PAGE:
DD and I had a wonderful day at the Show yesterday despite the coooooold weather!
The day started slowly for us - the free shuttle bus from Parramatta station kept us waiting in the rain quite a while but we arrived at Rosehill Race Course in plenty of time for the first fashion parade which we really wanted to see. Biggan Designs had a lovely range of knitwear on show, everything from beanies to skirts, mostly knitted on circular needles in their range of 8ply merino. I was impressed by some of the designs but I didn't think the yarn [$8.95 per 50g] was any better than Bendigo 8ply; mind you, I didn't rub it against my skin and I didn't have any Bendi yarn with me to compare.
We then visited the Make and Take stage where we saw a demonstration of wet-felting [by Colours of Australia], something DD and I have wanted to try since it was demonstrated at the Knitters' Guild more than 12 months ago! This demonstration spurred us on to give it a try [maybe next holidays!!]. DD made a tiny wet-felted ball about the size of a large pea; I think she prefers dry felting for ball-making.
Time for lunch then we made our way over to the main hall to check out all the exhibitors. We skipped all the quilting suppliers and scrapbooking suppliers so there wasn't much of interest to us - we did find a few stalls where we slowed down and three where we actually stopped [Threads and More, Dolls and Doilies and Yarns Galore]. DD was looking for yarn to knit stoles for her bridesmaids - with the dearth of yarn suppliers at the Show we came away empty handed. She sighed that she hadn't thought of knitting stoles before we went to Bendigo!
Upstairs for a seminar on colouring on fabric with Prisma pencils by Karlene Atkins of Katkins Designs. Not really relevant to what we do now but still very interesting and well presented. Karlene inspired DD enough to want a full set of pencils [$250] which she didn't get! I want to try doll making at some time but I don't really like sewing so what's a girl to do? Read on and the solution will present itself!
We went back to "The Pavilion" to see the Make and Take Demonstration of dry [needle] felting by Living Ideas [no website yet]. I found this demonstration badly put together and quite dry but I did have an "ah-ah moment" - I could try needle felting faces on knitted teddies instead of embroidering them. Stay tuned for the results of my first test teddy - I only started knitting her last night [more on that later – I’m experimenting with knitting teddy in the round]. Because this demonstration took only 20 minutes, I dashed upstairs again to see the seminar I should have gone to in the first place: criss-cross felting with Anne Huntley of Room for Threads. Wow! Now I really was inspired. The works she created by Nuno felting were simply amazing! I couldn't wait to go home and get started with my crafting!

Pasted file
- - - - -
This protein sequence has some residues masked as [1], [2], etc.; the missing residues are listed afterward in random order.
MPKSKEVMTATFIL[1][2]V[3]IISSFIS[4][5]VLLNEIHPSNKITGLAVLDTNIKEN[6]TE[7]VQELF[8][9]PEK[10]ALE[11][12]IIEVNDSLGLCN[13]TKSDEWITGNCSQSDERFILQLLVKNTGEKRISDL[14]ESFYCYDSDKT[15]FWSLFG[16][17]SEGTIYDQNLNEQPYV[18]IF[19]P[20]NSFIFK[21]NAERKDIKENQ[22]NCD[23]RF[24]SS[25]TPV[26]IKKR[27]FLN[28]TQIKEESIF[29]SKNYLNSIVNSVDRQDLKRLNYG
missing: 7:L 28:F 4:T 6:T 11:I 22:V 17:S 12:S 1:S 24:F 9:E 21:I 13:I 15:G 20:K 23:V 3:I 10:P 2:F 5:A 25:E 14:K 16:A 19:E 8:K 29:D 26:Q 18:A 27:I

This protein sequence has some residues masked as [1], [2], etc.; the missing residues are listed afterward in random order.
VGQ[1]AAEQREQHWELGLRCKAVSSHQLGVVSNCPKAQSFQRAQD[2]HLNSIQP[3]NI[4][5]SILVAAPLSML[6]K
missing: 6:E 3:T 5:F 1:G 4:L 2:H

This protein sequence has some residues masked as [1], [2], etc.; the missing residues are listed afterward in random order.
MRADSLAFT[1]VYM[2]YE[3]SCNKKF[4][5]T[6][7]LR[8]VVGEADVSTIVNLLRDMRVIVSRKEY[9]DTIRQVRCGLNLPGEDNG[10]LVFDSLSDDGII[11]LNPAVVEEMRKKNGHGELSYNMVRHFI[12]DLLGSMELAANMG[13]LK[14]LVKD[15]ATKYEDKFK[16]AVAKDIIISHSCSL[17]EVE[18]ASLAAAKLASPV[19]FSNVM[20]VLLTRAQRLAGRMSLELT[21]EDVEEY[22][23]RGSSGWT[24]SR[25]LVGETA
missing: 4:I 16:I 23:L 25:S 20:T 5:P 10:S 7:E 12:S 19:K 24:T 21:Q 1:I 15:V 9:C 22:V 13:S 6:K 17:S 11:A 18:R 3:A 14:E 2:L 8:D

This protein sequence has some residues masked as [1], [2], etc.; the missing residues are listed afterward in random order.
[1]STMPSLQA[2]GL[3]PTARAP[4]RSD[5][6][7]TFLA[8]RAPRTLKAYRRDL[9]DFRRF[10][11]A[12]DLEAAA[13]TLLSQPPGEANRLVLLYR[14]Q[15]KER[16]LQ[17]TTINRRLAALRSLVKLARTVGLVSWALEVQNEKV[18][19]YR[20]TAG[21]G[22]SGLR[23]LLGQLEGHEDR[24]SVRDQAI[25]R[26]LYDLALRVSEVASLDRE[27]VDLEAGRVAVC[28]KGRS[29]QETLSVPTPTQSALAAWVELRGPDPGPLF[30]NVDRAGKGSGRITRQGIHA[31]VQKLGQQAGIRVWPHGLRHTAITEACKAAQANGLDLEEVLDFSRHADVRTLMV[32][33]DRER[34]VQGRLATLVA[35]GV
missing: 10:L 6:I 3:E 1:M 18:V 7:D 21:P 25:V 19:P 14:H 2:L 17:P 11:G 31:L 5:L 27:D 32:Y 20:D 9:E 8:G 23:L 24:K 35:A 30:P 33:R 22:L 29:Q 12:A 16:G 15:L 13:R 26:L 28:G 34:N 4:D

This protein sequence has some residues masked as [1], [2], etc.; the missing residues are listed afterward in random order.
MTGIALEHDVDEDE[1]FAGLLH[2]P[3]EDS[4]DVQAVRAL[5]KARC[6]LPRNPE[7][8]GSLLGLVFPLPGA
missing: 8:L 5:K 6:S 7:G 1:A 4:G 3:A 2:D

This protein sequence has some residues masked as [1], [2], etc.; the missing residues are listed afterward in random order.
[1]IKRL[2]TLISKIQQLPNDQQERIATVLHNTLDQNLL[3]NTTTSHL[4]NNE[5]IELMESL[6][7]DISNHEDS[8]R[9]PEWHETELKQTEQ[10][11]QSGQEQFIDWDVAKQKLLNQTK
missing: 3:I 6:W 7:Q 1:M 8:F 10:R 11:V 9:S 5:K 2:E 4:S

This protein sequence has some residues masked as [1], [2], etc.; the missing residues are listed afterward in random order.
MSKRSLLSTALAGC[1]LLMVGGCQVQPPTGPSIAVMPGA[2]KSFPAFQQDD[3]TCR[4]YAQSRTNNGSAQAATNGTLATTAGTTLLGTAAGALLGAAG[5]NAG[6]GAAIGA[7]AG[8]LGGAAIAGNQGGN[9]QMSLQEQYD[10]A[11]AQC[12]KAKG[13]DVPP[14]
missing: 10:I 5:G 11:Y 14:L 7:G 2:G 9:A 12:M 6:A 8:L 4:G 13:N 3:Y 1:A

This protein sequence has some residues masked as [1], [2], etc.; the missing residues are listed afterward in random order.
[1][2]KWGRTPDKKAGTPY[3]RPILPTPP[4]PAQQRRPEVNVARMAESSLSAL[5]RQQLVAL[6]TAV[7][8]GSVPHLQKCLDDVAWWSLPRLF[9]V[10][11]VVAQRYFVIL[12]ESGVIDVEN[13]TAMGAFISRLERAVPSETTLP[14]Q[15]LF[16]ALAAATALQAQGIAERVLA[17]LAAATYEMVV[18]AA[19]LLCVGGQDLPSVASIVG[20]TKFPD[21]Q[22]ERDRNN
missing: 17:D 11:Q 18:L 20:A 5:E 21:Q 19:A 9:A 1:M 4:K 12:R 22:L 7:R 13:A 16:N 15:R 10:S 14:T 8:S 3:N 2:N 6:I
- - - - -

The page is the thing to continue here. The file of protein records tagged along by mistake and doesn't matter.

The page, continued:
But first, back to the Pavilion one more time. All the demonstrations/seminars/parades we had seen were by exhibitors in the Pavilion. We had one last look around and I did it - I bought the book I had looked at longingly every time I past the Colours of Australia stand. I first saw the 'sister' books at Bendigo Wool and Sheep Show and I really wanted this one. It was $79. Could I justify such a price for a single craft book? Yes, I could. I work very hard and earn good money and I really wanted this book. I had walked away from it three times already but I still really wanted it. The first time there was a total of fifteen copies of the three books; now there were only four. It seemed it was a case of “do it or go without”! I bought it and drooled over it late last night [after watching a repeat of Hercule Poirot on ABC]. I went to bed so inspired - here was my answer to doll making without sewing! The book is called New Felt by Birgitte Krag Hansen [of Denmark]. These beautiful, character filled faces are made without a single stitch of sewing thread! Can't wait to try it!
Gotta go - I have an experimental teddy on the needles, a book to drool over, needle felting to try, yarn to buy for stole knitting and, alas, lessons to prepare for the coming week. As is often the case: the last shall be first in my list of priorities!
Come back soon and see what I've been up to!